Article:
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Eltham Hill Grammar School Pupils (Transfer)

Volume 527: debated on Thursday 13 May 1954

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asked the Minister of Education whether she will make a statement on her refusal to approve the transfer of Eltham Hill Secondary School for girls to Kidbrooke Comprehensive School.

I considered the London County Council's arguments in support of their proposal to cease to maintain the Eltham Hill Grammar School and to transfer the pupils to Kidbrooke Comprehensive School on its opening. I studied the many objections received, the grounds on which they were made, and the authority's observations on these objections. After taking into account the reputation of the Eltham Hill school, and the success with which it has served its purpose as a grammar school, I concluded that it would not be educationally advantageous to close it.

Is the Minister aware of the widespread anxiety that Kidbrooke Comprehensive School should be a

Would my right hon. Friend tell parents that if they were to come to live in Wales their children would have a better chance of grammar school education?

Following is the statement:

success? Is she aware that the whole future of this promising school is being jeopardised by prejudice and by hostility towards it on her part?

The Kidbrooke School will open as a comprehensive school exactly as was planned under the London Development Plan. There was no thought then of closing Eltham Hill and transferring the children from Eltham to Kidbrooke. As to the popularity of the decision, I think we must leave the choice to parents and teachers themselves to decide where they wish to be, as far as possible. I am glad to hear that the London County Council has given full opportunity to both teachers and children to transfer, if they wish, from Eltham to Kidbrooke.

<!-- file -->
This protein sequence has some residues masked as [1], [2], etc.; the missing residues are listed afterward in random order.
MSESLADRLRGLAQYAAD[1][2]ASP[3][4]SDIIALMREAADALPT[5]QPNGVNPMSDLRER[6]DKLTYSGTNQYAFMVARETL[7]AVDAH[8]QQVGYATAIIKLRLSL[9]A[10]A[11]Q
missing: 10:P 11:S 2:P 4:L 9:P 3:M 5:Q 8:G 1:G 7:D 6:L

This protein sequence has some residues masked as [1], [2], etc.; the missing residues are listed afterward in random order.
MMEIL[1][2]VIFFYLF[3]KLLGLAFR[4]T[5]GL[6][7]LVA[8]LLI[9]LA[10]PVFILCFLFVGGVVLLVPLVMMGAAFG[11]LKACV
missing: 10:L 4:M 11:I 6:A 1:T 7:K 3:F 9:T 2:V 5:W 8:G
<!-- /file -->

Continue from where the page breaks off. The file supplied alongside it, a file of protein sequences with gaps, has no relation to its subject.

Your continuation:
Is my right hon. Friend aware that the statutory requirement to which she refers is upon not only her but also all local education authorities—the requirement that children are to be educated as far as possible in accordance with the wishes of their parents? Is she further aware that the overwhelming majority of the parents of girls at Eltham Hill School are grateful to her for her decision and applaud her courage?

Is the right hon. Lady aware that the facts which have been asserted are disputed? Secondly, can she assure the House that in coming to her conclusion upon this matter—and we agree that she should come to a conclusion on the weight of the arguments and evidence on both sides—she has not been actuated by party political considerations? Did she or did she not encourage the London Conservative Party organisation to involve themselves in this matter and give them some impression that she would support their efforts to oppose the closure?